The costs of these incentives and subsidies will be paid for via new taxes, including a new minimum 15% tax on corporations with average annual income of $1 billion or more and a new 1% excise tax on public company stock repurchases.
CHIPS and Science Act
The Creating Helpful Incentives to Produce Semiconductors and Science Act of 2022 (the CHIPS and Science Act) was signed into law on August 9, 2022. One of the main goals of the CHIPS and Science Act is increasing the number of semiconductors made in the US, including by allocating funds for semiconductor research, development, manufacturing and workforce development, as well as providing tax credits for investments in chip manufacturing and processing equipment. In addition, the CHIPS and Science Act provides funds for the promotion of certain wireless technologies and research and development in areas such as artificial intelligence, biotechnology and robotics, among others.
US companies, particularly semiconductor businesses and technology sector companies, should look further into the CHIPS and Science Act provisions to assess how they may take advantage of these benefits, while remaining cautious until the implementation and effects of the law becomes clearer. On the other hand, organizations relying on imported semiconductors may want to re-evaluate their supply chain and consider any indirect, but otherwise material, impacts from the CHIPS and Science Act provisions.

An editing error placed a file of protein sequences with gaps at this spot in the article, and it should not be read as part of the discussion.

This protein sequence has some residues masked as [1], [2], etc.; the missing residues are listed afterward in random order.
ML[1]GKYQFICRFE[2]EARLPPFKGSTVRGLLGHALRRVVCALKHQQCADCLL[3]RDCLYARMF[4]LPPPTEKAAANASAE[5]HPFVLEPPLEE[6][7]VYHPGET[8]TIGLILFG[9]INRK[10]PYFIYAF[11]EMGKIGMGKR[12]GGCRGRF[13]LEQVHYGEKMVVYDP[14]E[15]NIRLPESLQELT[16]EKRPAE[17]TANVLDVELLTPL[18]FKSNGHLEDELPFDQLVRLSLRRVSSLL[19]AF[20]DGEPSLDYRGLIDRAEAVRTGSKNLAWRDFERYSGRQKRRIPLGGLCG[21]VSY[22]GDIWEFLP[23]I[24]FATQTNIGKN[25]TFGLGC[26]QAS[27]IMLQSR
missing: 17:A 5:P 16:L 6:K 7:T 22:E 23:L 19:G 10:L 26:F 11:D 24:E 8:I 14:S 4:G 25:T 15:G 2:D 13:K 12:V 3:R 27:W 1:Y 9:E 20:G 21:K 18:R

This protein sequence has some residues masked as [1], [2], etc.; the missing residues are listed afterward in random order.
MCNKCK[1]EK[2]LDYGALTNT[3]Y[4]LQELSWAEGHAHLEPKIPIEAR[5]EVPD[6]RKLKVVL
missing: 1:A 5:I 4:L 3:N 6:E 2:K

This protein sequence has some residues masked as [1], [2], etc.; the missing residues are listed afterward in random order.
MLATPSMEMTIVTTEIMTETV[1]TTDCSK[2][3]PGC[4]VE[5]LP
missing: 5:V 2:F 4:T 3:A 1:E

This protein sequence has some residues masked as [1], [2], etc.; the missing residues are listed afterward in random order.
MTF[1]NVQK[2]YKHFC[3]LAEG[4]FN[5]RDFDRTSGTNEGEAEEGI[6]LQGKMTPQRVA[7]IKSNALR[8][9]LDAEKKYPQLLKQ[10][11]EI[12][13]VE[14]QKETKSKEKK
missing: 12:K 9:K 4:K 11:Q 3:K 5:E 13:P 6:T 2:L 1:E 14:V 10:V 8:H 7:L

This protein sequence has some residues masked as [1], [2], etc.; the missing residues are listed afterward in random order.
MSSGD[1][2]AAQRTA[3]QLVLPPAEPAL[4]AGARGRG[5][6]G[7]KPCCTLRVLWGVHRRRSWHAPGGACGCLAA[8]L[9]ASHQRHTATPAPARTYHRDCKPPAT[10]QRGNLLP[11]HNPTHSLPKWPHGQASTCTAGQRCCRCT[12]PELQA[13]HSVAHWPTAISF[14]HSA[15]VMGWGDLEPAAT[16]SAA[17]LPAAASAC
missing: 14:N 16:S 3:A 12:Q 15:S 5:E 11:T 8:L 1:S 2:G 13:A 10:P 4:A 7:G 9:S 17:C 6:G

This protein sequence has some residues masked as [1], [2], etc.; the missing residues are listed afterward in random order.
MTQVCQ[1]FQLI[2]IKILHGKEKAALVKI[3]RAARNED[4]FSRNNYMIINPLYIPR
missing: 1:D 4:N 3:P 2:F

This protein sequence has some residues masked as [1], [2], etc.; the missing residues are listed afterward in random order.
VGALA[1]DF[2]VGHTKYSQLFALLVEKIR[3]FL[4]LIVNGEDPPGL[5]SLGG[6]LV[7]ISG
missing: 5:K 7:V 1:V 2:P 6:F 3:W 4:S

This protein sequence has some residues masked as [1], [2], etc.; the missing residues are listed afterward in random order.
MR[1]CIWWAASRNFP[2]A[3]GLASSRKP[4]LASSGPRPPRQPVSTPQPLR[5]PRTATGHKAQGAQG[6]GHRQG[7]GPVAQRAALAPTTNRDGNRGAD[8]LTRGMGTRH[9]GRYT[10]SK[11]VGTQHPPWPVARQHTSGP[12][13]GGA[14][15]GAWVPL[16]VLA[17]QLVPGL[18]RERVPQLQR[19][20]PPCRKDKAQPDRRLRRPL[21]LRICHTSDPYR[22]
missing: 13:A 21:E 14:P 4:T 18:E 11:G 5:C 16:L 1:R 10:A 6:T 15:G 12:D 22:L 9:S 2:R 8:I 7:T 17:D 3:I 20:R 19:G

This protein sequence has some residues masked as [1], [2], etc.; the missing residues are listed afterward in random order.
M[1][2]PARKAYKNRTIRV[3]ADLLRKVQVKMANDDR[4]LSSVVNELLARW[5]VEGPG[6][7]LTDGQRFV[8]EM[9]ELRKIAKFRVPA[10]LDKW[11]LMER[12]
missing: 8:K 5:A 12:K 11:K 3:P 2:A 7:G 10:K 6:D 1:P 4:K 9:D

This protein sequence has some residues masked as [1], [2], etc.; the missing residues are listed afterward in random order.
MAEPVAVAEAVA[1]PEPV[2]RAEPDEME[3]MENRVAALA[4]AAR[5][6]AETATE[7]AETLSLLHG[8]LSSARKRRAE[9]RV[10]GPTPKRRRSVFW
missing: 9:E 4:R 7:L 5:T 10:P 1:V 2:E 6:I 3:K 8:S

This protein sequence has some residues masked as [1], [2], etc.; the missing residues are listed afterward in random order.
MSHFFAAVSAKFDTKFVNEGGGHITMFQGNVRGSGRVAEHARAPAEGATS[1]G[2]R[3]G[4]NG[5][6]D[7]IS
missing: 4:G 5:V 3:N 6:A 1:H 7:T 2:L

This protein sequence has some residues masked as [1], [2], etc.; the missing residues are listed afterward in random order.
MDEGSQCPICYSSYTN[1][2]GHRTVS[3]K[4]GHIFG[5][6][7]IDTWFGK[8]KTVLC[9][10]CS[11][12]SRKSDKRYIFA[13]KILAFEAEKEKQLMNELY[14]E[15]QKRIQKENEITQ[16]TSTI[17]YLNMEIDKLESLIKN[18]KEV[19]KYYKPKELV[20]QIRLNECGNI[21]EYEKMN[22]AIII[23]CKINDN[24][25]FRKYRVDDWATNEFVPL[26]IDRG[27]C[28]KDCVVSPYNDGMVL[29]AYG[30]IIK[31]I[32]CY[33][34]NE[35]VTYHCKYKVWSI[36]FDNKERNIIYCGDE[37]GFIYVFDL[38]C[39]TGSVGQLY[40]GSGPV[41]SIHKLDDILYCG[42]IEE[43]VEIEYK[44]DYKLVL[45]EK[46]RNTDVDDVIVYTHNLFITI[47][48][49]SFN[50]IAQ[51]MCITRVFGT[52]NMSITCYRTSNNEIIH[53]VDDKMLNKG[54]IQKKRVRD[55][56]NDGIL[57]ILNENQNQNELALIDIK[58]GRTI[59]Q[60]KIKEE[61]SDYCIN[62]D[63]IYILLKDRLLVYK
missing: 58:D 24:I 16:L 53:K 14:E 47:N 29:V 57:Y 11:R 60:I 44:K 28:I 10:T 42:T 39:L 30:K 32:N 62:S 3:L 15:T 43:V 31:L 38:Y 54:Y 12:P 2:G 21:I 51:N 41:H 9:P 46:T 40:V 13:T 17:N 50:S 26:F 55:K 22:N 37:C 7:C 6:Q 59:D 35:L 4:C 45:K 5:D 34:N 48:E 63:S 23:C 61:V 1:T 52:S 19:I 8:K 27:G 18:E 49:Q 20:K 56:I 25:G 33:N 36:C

Uyghur Forced Labor Prevention Act
The Uyghur Forced Labor Prevention Act (the UFLPA) was signed into law in late December 2021. Under the UFLPA, there is a rebuttable presumption that any goods mined, produced or manufactured, in whole or in part, by certain entities named in the UFLPA Strategy on the UFLPA Entity List, or in the Xinjiang Uyghur Autonomous Region of the People’s Republic of China (the XUAR), are not permitted for import into the US. An importer can rebut the presumption by providing clear and convincing evidence that the applicable goods were not mined, produced or manufactured using forced labor. The implementation of the UFLPA presumption took effect on June 21, 2022.
Products from the XUAR are found in supply chains across many sectors, including industrials (particularly manufacturing and chemicals), agricultural, consumer goods – particularly apparel, energy, and healthcare. Impacted companies should consider the costs of compliance with the UFLPA and, if necessary, conducting supply chain mapping and making changes in their supply chain and related procedures.